Saturday, December 22, 2007
Tuesday, December 18, 2007
As we approach the Winter Solstice I am reminded that in the Celtic tradition both the Sun and the Moon are perceived as feminine. Each year, close to the Winter Solstice our group dance the sun up to a very ancient song from the Isle of Barra in the Hebrides. It is a beautiful Scots Gaelic song to the sun, "a `Ghrian".
Failte ort féin, a sharian nan tráth,
`S tu siubhal ard nan speur,
Do cheumaibh treun air sgéith nan ard,
`S tu máthair áigh nan reul.
Thu laighe sios an cuan na dith,
Gun diobhail is gun sgath:
Thu'g éirigh suas air stuagh na sith,
Mar rioghainn og for blaith.
Hail to you, sun of the seasons
As you travel the skies aloft,
Your steps are strong on the wing of the heavens,
You are the glorious mother of the stars.
You lie down in the destructive ocean
Without impairment and without fear;
You rise up on the peaceful wave
Like a queenly maiden in bloom.
This afternoon there was another perfect sunset at Maeshowe.
And for the first time this year the Winter Solstice sunrise will be live on the Internet from Newgrange, see www.newgrange.com/webcast.htm
Friday, December 07, 2007
Anyone who has visited Maeshowe on the Orkney Islands cannot fail to have been deeply moved by this ancient earth womb. The chamber is 35 metres in diameter and reaches a height of 7 metres; the entrance passage is some 14 metres long. It was constructed around 2750 bce in such a way that the midwinter sunset light shines down the entrance passage into the womb.
As you may have read from my post this time last year, three webcams broadcast the sunset daily around the Winter Solstice. This year all new higher resolution equipment has been installed. If you can't visit Maeshowe itself around the Winter Solstice it is best to point your web browser at www.maeshowe.co.uk between 2.30 and 3 p.m. GMT.
In such northerly parts of Brighid's Isles the winters tend to be cloudy and wet. I guess our ancestors must have been people of real faith as they waited for a clear day so the Winter light would pour down the passage and bring new life. Yet, today there was a beautiful sunset. My spirits are uplifted. It now seems right to prepare for the Winter Solstice celebrations. By a strange bit of serendipity I also received my first Winter Solstice card in the post this morning.
Blessed, sacred days.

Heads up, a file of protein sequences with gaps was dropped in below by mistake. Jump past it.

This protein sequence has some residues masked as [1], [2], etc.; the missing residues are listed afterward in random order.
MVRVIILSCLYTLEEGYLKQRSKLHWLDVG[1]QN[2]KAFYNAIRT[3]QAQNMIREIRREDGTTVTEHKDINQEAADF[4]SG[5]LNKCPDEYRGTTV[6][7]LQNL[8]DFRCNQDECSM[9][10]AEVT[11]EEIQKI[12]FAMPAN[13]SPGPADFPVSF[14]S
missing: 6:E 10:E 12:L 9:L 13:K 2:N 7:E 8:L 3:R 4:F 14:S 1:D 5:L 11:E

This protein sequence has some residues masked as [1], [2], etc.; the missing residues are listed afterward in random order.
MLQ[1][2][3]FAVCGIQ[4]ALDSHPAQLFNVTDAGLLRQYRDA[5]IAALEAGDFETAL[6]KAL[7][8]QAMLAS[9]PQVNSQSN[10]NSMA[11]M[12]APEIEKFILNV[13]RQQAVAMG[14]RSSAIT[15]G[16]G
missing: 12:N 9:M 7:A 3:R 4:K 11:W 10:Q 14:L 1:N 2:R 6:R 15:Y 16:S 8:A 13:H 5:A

Wednesday, December 05, 2007
It is always a joy to give and receive gifts around the Winter Solstice and I love the adventure involved in searching for beautiful things that will bring a little magic into someone's life.
Here in Brighid's Isles it isn't always easy. Somehow we have all been asleep whilst the big chain stores of the corporate world have cloned our high streets. Now they all have the same stores selling the same boring things, much of it manufactured by women working long hours for poor wages in the far east. In truth our high streets have become battlegrounds of domination and competition aimed at relieving us of our money as quickly as possible.
I live between two cities, Leeds and York and they couldn't be more different. Leeds is a typical british clone town whilst York is filled with small independent shops offering a veritable cornucopia of magic and delight. In Leeds people look rushed and harassed. In York you can see the delight on people's faces and they seem to have time to stop and socialise.
So York seems to me to be closer to a Goddess economy, one based on beauty, magic, nurture, co-operation and real social interaction. In Leeds you go into a shop and buy. In York you still go into a shop and buy; but you also receive gifts, personal service, the delight of an artisan in her own work, the chance to talk and exchange ideas.
By now you can guess in which city I bought my Winter gifts ! However, Leeds didn't seem to be all corporate greed for there was one oasis of difference which made it actually worthwhile to get the bus into that city. The old Corn Exchange is a beautiful building which was a haven for small independent shops selling their own kind of magic and every weekend the floor was filled with artisans selling their wares. The place buzzed and had its own special atmosphere. It rapidly became THE place for the city's teenagers to socialise. A little Goddess economy in a world of corporate greed.
Then came the bad news. It was suddenly announced by the owners of the Corn Exchange that it was "under-performing" and all the small shopkeepers and artisans were given notice to quit. Instead, the Corn Exchange was to become an expensive restaurant and a luxury food hall.
Needless to say "under-performing" is all about greed. As a value added, gift added, magical, Goddess economy place to socialise and shop the Corn Exchange was quite clearly performing very well indeed.
So last Saturday I took the bus into Leeds to visit the only place that made it worth the effort to travel to that city, you guessed it - the Corn Exchange. Over the last few weeks many of the shops had given up and closed and there were few artisans left weaving their magic on the floor.
But, one thing gave me real hope for the future. On a cold, wet, winter afternoon some 300 teenagers dressed in the finery you could only buy in the magical shops of the Corn Exchange stood outside protesting the closure. Their spirits were high and their behaviour impeccable. Three corporate heavies watched them closely, their presence and their attire quite incongruous. I felt really, really proud of our young people and they gave me real hope for the future and for a truly Goddess Gift economy.